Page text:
Types Of Discrimination

Please note that as of January 18, 2017, the Office of Special Counsel for Immigration-Related Unfair Employment Practices has been renamed the Immigrant and Employee Rights Section (IER).

The Immigration and Employee Rights Section (IER) receives charges and investigates the following types of discriminatory conduct under the anti-discrimination provision of the Immigration and Nationality Act (INA), 8 U.S.C. § 1324b:

1) Citizenship or immigration status discrimination with respect to hiring, firing, and recruitment or referral for a fee by employers with four or more employees.

Employers may not treat individuals differently based on citizenship or immigration status. U.S. citizens, recent permanent residents, temporary residents, asylees and refugees are protected from citizenship status discrimination. Exceptions: permanent residents who do not apply for naturalization within six months of eligibility are not protected from citizenship status discrimination. Citizenship status discrimination which is otherwise required to comply with law, regulation, executive order, or government contract is permissible by law.

2) National origin discrimination with respect to hiring, firing, and recruitment or referral for a fee, by employers with more than three and fewer than 15 employees.

Employers may not treat individuals differently because of their place of birth, country of origin, ancestry, native language, accent, or because they are perceived as looking or sounding "foreign." All U.S. citizens, lawful permanent residents, and other work authorized individuals are protected from national origin discrimination. The Equal Employment Opportunity Commission has jurisdiction over employers with 15 or more employees.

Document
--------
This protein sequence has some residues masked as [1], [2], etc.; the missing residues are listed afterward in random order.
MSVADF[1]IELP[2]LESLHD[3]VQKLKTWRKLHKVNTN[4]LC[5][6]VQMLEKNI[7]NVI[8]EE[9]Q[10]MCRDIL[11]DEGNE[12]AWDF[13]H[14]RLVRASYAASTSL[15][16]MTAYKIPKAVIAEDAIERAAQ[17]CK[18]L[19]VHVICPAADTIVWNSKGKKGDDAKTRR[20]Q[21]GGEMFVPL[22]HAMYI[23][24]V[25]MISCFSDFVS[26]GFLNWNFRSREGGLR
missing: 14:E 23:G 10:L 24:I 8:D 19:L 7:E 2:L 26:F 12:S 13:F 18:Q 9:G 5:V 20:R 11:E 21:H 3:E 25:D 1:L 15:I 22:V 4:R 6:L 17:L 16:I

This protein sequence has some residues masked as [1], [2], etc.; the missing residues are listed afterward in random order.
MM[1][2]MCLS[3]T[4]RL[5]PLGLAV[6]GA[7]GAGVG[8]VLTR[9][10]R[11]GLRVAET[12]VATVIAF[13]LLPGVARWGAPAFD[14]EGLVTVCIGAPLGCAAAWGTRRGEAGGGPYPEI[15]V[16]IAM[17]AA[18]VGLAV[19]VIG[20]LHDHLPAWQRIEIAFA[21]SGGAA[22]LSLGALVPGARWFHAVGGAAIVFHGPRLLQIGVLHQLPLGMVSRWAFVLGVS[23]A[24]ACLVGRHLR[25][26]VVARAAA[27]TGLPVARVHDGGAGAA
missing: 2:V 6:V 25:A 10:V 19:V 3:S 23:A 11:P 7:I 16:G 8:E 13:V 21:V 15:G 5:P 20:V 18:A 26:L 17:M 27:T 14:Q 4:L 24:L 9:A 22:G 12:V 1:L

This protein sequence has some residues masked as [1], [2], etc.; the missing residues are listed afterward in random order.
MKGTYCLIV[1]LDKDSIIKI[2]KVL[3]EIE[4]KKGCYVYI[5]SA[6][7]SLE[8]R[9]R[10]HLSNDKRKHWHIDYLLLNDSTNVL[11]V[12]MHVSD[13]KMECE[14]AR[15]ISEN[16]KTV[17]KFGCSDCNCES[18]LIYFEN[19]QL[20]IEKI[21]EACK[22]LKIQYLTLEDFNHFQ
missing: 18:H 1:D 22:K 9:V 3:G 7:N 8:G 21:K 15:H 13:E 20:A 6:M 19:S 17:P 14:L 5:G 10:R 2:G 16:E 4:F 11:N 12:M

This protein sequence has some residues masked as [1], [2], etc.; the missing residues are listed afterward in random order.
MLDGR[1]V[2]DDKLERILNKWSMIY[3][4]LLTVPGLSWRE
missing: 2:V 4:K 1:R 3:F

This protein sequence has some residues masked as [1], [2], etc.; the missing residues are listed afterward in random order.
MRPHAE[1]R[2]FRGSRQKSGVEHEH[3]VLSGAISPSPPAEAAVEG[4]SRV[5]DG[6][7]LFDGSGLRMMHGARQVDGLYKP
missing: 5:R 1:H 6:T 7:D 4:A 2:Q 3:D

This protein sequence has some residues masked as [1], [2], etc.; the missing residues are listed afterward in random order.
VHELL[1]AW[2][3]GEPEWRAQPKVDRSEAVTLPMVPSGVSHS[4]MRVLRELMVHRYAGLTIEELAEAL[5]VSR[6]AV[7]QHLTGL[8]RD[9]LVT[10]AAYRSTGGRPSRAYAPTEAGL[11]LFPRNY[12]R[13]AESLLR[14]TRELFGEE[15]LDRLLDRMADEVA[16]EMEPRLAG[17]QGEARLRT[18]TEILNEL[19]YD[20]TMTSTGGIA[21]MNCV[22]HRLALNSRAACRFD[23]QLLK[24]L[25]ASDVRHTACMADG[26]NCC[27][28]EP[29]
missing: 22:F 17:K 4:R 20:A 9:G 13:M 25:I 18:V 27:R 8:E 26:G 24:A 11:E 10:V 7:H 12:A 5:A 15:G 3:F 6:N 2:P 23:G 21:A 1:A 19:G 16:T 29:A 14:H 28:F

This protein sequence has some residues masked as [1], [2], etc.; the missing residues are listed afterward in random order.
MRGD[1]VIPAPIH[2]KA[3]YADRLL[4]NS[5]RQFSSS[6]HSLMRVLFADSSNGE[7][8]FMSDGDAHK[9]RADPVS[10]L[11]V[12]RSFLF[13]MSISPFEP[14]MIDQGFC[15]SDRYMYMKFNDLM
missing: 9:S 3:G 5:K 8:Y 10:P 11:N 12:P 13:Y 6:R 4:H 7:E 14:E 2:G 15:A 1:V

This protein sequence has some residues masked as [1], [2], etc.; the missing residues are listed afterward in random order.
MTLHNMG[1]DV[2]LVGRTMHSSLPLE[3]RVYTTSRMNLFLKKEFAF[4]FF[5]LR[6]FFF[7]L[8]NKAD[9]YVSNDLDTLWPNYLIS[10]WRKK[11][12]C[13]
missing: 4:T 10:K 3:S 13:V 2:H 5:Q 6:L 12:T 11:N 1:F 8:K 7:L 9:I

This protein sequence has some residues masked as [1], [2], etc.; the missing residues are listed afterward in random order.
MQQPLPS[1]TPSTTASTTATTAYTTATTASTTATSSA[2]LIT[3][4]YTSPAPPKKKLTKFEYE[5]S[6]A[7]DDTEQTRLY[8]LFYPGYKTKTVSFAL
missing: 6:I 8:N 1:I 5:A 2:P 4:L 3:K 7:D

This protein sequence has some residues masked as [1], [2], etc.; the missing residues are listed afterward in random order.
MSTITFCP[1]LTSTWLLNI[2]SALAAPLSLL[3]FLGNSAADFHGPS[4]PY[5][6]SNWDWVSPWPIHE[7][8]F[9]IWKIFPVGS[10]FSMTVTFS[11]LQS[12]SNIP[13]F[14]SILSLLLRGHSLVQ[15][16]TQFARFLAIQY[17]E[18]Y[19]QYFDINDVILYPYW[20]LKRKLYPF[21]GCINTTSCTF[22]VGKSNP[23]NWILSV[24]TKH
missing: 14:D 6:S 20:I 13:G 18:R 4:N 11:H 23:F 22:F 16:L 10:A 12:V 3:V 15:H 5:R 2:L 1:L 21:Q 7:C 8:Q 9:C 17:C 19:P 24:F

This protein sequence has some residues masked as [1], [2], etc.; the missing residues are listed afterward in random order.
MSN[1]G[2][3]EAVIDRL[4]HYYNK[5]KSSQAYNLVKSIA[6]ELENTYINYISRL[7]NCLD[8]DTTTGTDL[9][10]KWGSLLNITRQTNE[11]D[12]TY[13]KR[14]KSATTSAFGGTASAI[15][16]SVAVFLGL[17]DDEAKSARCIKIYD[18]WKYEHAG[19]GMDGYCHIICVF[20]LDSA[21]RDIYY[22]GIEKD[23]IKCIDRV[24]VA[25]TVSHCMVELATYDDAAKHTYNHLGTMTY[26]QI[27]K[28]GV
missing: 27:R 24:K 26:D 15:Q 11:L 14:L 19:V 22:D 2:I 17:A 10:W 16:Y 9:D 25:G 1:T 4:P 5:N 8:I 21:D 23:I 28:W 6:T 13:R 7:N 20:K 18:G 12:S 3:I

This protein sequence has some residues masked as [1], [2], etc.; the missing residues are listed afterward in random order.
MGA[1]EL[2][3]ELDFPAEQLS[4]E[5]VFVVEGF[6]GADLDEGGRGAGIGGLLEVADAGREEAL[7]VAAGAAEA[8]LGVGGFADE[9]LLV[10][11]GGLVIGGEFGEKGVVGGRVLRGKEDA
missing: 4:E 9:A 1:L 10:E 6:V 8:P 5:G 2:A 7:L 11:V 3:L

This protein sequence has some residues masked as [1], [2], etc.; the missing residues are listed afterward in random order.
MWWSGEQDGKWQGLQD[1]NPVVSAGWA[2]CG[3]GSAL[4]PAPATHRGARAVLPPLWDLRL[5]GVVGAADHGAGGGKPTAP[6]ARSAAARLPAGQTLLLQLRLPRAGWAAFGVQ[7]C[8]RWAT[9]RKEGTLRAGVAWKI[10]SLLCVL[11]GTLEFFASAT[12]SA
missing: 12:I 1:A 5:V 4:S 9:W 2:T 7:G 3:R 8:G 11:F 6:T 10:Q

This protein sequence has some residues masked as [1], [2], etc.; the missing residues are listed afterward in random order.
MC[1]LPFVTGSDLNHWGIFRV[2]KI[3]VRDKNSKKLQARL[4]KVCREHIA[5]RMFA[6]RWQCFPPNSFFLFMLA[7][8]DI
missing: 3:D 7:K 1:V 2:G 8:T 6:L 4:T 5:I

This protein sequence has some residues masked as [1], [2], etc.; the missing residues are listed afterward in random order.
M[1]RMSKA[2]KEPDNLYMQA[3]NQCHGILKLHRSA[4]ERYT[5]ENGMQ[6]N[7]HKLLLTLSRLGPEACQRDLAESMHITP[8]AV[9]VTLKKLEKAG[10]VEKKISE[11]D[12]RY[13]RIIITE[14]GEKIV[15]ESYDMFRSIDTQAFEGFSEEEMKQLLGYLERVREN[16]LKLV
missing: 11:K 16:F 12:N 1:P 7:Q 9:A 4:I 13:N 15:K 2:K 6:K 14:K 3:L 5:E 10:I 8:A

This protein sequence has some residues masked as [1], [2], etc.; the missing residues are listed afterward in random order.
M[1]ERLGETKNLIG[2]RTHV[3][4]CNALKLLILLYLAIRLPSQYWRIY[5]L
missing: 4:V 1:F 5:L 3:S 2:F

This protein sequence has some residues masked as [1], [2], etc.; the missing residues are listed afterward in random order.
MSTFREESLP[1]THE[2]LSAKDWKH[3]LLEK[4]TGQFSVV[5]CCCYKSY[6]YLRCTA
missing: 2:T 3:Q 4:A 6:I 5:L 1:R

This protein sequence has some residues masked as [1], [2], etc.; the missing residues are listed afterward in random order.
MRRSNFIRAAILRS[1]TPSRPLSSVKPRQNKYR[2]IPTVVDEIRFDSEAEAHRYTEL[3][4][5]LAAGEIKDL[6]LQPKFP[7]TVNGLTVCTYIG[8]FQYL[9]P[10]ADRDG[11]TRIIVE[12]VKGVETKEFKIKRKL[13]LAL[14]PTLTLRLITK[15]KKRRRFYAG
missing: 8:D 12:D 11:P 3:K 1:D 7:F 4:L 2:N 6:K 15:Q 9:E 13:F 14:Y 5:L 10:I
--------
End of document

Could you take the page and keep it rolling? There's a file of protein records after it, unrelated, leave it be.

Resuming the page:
3) Unfair documentary practices related to verifying the employment eligibility of employees.

Employers may not request more or different documents than are required to verify employment eligibility, reject reasonably genuine-looking documents, or specify certain documents over others with the purpose or intent of discriminating on the basis of citizenship status or national origin. U.S. citizens and all other work-authorized individuals are protected from unfair documentary practices.

4) Retaliation/Intimidation.

Individuals who file charges with IER, who cooperate with an IER investigation, who contest action that may constitute unfair documentary practices or discrimination based upon citizenship or immigration status, or national origin, or who assert their rights under the INA's anti-discrimination provision are protected from intimidation, threats, coercion, and retaliation.
Updated July 28, 2017

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